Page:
During production of Toy Story 2 in 1998, Pixar accidentally deleted 90 percent of the film. Wait until you hear what happened and how they managed to recover it.
In early 1998 the production team was already about 10 months into the sequel of the hugely popular Toy Story. It was due for release in November the following year. One day, Toy Story 2 Associate Technical Director Oren Jacob was in an office with a few other associate technical directors when they were looking at a directory where the assets for Woody were held. When they refreshed they noticed the assets of Woody were decreasing. For example, one refresh Woody would loose a hat, then his boots, then his entire body. Once they noticed this they very quickly looked at the other characters and noticed the same problem.
What had happened was that someone had run the command “rm –rf”; rm is used to remove files from directories on a UNIX shared computer system. In this instance though, someone had accidentally used it on the master root of all the directories on the shared system. How could just one person wipe out all the files in the system. The way Toy Story 2 was being produced required everyone to have access to the master files. Getting everyone to apply for special permission would have been too time consuming. When they finally discovered the mistake, Jacob practically panicked and got someone to unplug the entire system. When they rebooted it, they discovered that 90 percent of the film had vanished. So how did they recover all of the lost work?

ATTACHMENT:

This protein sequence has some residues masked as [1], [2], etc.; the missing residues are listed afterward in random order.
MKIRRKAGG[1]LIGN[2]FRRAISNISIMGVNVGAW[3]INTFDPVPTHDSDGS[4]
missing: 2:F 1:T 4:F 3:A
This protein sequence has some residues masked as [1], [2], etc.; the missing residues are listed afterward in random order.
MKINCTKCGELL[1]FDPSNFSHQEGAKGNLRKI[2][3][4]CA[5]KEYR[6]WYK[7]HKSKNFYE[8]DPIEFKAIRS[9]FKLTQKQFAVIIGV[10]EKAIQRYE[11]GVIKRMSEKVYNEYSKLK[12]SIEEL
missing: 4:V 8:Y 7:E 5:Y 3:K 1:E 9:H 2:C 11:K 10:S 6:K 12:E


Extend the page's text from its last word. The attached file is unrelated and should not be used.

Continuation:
A few months earlier Supervising Technical Director Galyn Susman had given birth to a baby. Being a new mother she needed to be able to work at home, so Pixar had set up a computer in her home. This computer contained the complete film. Additionally, requiring up to date changes and alterations to the film meant that it was updated at regular intervals. When Pixar realized that Susman had a backup copy of the film they drove to her house and retrieved the computer.
When Pixar got the computer back the only question that remained was when the last update had been done. Once they turned it on they found that it was last updated only two weeks earlier. They managed to recover 70 percent of the lost files from this one computer, and they spent the rest of the week checking left over files from other computers in the office to get it back to nearly 100 percent.
Now comes the funny part. The film was completed at the end of 1998, but they were unhappy with the final product. After working for nearly two years, and nearly losing the entire film earlier that year, they decided to scrap nearly the entire film. It took them just under nine months to remake Toy Story 2 and have it ready for its planned release date in November 1999.